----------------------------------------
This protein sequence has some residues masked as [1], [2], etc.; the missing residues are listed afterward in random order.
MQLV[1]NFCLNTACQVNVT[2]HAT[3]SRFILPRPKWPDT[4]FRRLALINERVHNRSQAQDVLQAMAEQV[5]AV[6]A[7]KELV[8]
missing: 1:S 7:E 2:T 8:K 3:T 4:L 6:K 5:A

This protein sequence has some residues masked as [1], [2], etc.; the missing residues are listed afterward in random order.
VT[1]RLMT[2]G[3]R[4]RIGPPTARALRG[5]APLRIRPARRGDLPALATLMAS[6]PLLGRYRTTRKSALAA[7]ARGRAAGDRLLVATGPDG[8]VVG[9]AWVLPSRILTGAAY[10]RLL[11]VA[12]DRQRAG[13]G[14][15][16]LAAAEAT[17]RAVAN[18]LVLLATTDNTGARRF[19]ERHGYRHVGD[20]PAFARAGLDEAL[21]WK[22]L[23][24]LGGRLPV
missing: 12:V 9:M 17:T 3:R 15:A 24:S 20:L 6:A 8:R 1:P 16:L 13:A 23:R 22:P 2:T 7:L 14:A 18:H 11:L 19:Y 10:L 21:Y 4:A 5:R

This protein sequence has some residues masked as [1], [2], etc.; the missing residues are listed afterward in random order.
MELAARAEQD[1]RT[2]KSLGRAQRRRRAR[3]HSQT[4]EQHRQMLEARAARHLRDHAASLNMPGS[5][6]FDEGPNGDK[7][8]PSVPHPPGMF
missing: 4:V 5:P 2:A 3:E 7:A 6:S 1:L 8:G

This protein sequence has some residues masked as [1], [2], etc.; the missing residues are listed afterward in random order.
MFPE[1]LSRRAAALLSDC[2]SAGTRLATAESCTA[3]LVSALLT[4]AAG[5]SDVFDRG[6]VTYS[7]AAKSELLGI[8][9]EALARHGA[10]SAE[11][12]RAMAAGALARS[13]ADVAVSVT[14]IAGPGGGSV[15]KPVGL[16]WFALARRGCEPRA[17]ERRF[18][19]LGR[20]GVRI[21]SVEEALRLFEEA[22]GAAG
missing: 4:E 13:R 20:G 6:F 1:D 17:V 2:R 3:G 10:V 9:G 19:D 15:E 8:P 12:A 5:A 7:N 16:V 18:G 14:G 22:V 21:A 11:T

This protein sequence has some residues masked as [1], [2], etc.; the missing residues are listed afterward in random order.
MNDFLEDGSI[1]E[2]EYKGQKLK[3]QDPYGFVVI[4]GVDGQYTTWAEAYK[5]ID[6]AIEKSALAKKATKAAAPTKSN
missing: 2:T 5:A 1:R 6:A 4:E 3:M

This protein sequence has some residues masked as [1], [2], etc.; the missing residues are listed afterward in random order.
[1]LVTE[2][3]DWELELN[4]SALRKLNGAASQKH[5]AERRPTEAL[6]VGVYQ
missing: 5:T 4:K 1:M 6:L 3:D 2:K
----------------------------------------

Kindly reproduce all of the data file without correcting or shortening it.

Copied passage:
This protein sequence has some residues masked as [1], [2], etc.; the missing residues are listed afterward in random order.
MQLV[1]NFCLNTACQVNVT[2]HAT[3]SRFILPRPKWPDT[4]FRRLALINERVHNRSQAQDVLQAMAEQV[5]AV[6]A[7]KELV[8]
missing: 1:S 7:E 2:T 8:K 3:T 4:L 6:K 5:A

This protein sequence has some residues masked as [1], [2], etc.; the missing residues are listed afterward in random order.
VT[1]RLMT[2]G[3]R[4]RIGPPTARALRG[5]APLRIRPARRGDLPALATLMAS[6]PLLGRYRTTRKSALAA[7]ARGRAAGDRLLVATGPDG[8]VVG[9]AWVLPSRILTGAAY[10]RLL[11]VA[12]DRQRAG[13]G[14][15][16]LAAAEAT[17]RAVAN[18]LVLLATTDNTGARRF[19]ERHGYRHVGD[20]PAFARAGLDEAL[21]WK[22]L[23][24]LGGRLPV
missing: 12:V 9:M 17:T 3:R 15:A 24:S 20:L 6:A 8:R 1:P 16:L 13:A 23:R 22:P 2:T 7:L 14:A 18:H 11:L 19:Y 10:L 21:Y 4:A 5:R

This protein sequence has some residues masked as [1], [2], etc.; the missing residues are listed afterward in random order.
MELAARAEQD[1]RT[2]KSLGRAQRRRRAR[3]HSQT[4]EQHRQMLEARAARHLRDHAASLNMPGS[5][6]FDEGPNGDK[7][8]PSVPHPPGMF
missing: 4:V 5:P 2:A 3:E 7:A 6:S 1:L 8:G

This protein sequence has some residues masked as [1], [2], etc.; the missing residues are listed afterward in random order.
MFPE[1]LSRRAAALLSDC[2]SAGTRLATAESCTA[3]LVSALLT[4]AAG[5]SDVFDRG[6]VTYS[7]AAKSELLGI[8][9]EALARHGA[10]SAE[11][12]RAMAAGALARS[13]ADVAVSVT[14]IAGPGGGSV[15]KPVGL[16]WFALARRGCEPRA[17]ERRF[18][19]LGR[20]GVRI[21]SVEEALRLFEEA[22]GAAG
missing: 4:E 13:R 20:G 6:F 1:D 17:V 2:R 3:G 10:V 9:G 19:D 15:E 8:P 12:A 5:A 7:N 16:V 18:G 14:G 22:V 21:A 11:T

This protein sequence has some residues masked as [1], [2], etc.; the missing residues are listed afterward in random order.
MNDFLEDGSI[1]E[2]EYKGQKLK[3]QDPYGFVVI[4]GVDGQYTTWAEAYK[5]ID[6]AIEKSALAKKATKAAAPTKSN
missing: 2:T 5:A 1:R 6:A 4:E 3:M

This protein sequence has some residues masked as [1], [2], etc.; the missing residues are listed afterward in random order.
[1]LVTE[2][3]DWELELN[4]SALRKLNGAASQKH[5]AERRPTEAL[6]VGVYQ
missing: 5:T 4:K 1:M 6:L 3:D 2:K